More Americans are opting to move south, favoring beaches and warmer climates over snowy winters.

New Census data suggest most of the nation’s fastest growing metro areas are retirement destinations found in the Sun Belt.

Many Sun Belt retiree hotspots had seen slowdowns in migration during the economic downturn. But the latest Census data numbers signal that, for the past two years, migration to these regions has largely accelerated again. The reversal is perhaps most evident in Florida, a state that last year had eight of the nation's top 10 metro areas with the highest net migration rates.

The new population estimates for the 12-month period ending last July cover all metro areas and counties. Of larger metro areas with more than a million residents, regions recording the highest annual net migration rates were Austin-Round Rock, Texas, (+206 per 10,000 population); Orlando-Kissimmee-Sanford, Fla., (+205 per 10,000 population); and Tampa-St. Petersburg-Clearwater, Fla. (+183 per 10,000 population).

In terms of raw totals, the Houston (+99,260) and Dallas-Fort Worth-Arlington (+86,701) metro areas registered the top total net migration gains in 2015. The four largest metro areas in Texas, in fact, collectively added more residents last year than any other state.

One region that’s recorded steady population growth from domestic migration each of the past few years is the Myrtle Beach-Conway-North Myrtle Beach, S.C., area. Parts of North Carolina also benefit somewhat from retirees, although not to the same degree as coastal regions further south.

“To some extent, retiree migration into North Carolina is very new,” said Rebecca Tippett, who studies demography at the Carolina Population Center. “It really started to uptick in the last 15 years.”

Not all retirees flock to the Carolinas or elsewhere in the Southeast from colder climates, however. Some initially move to Florida, then opt to relocate in search of more seasonal weather, mountains or other amenities, Tippett said. These retirees have been dubbed “halfbacks”: After first moving south, they ultimately end up moving back north -- but not all the way.

Migration across the Southeast isn’t exclusively tied to movement of retirees. The Raleigh, N.C., and Charlotte, N.C., regions attract younger adults with large research institutions and major employers. Some growing metro areas, Tippett said, also benefit from those wanting to live closer to high-quality medical facilities and caregivers.

The population shift to the Sun Belt should continue as more baby boomers retire, although another downturn in the economy would likely slow its momentum.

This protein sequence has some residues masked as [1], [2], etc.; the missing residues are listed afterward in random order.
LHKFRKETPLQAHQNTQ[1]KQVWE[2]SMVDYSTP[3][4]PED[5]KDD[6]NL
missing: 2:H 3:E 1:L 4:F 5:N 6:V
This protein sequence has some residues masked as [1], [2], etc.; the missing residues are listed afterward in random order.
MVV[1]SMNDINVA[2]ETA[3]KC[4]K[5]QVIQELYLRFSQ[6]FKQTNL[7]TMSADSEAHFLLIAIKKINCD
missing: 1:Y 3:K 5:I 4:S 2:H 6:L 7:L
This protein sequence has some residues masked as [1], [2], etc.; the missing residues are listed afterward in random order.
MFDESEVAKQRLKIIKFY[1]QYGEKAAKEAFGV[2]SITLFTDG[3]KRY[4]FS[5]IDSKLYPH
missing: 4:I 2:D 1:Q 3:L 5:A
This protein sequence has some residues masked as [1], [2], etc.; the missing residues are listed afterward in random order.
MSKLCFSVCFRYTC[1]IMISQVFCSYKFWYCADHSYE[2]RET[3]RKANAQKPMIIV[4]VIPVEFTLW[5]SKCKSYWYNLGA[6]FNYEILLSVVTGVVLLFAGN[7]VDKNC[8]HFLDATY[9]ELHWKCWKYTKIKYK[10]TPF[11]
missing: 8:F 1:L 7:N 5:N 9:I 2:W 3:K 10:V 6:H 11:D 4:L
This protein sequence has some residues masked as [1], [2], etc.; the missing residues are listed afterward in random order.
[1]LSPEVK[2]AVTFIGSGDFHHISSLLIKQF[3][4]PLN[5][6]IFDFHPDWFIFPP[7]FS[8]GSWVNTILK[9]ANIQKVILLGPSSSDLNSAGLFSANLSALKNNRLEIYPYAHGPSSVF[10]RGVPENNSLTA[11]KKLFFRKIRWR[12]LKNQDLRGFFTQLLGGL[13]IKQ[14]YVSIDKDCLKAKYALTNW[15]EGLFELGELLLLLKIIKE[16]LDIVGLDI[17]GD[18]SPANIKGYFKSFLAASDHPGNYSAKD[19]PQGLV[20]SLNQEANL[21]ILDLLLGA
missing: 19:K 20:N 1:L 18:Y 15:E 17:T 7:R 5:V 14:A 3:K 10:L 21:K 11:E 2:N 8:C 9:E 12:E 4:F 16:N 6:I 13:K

Several Sun Belt metro areas recently rebounded after experiencing large migration dropoffs during the years immediately following the Great Recession.

Consider the Phoenix metro area, which has recorded net domestic migration gains exceeding 40,000 each of the past two years after adding only about 3,000 residents in 2010 and 4,000 in 2011. The Las Vegas-Henderson-Paradise, Nev., area similarly lost residents via domestic migration in 2010 through 2011, but saw nearly 25,000 people migrate in from other parts of the U.S. last year. Both regions were hit particularly hard by the bursting of the housing bubble. Other metro areas experiencing notable upticks in domestic migration recently include the Atlanta and Tampa metro areas.

Areas relying more on retirees tend to experience little to no natural population changes (that is, deaths subtracted from births), a characteristic quite common throughout jurisdictions along coastal Florida. This graph illustrates five retiree-driven Sun Belt metro areas where domestic migration has accelerated:

Jurisdictions experiencing sizable population shifts must plan and budget accordingly. Hillsborough County, where Tampa is located, has focused on improving its transportation network to accommodate the region’s projected growth. The issue is likely the most important facing the region, so officials are budgeting additional dollars for transportation projects, said Liana Lopez, the county’s chief communications administrator. Hillsborough County welcomed an estimated 15,000 residents from other parts of the country last year after recording slight domestic migration losses in 2012 and 2013.

Movement to the Sun Belt has, in turn, taken a toll on Snow Belt regions. Net domestic migration in Sun Belt states nearly matched its 2004-2005 peak of 600,000 last year, according to the Brookings Institution’s William Frey. Meanwhile, in northeastern states, Census estimates indicate that total population loses stemming from domestic migration topped 324,000.

In Chicago, the metro area's total population dipped by just over 6,000 last year. While that’s not much given the region's size, it marks the first annual population decline in years. Cook County, the region’s largest county, lost population for the first time since 2007.

The El Paso, Texas, metro area recorded the lowest net migration rate of any metro area with more than 500,000 residents from 2014 to 2015. El Paso has registered negative net migration for four consecutive years, losing just under 12,000 residents last year.

Along with domestic migration, movement to and from foreign countries further influences migration rates. Every metro area recorded positive gains from international migration last year, helping to offset continued domestic losses in places like New York City that lose residents to other regions each year. A recent analysis of Census data suggests the foreign born are increasingly settling in less-established immigrant cities where their numbers are fewer.

Metro Area Migration Data

Figures shown reflect changes in Census population estimates between July 2014 and July 2015. Total migration estimates include domestic and international migration.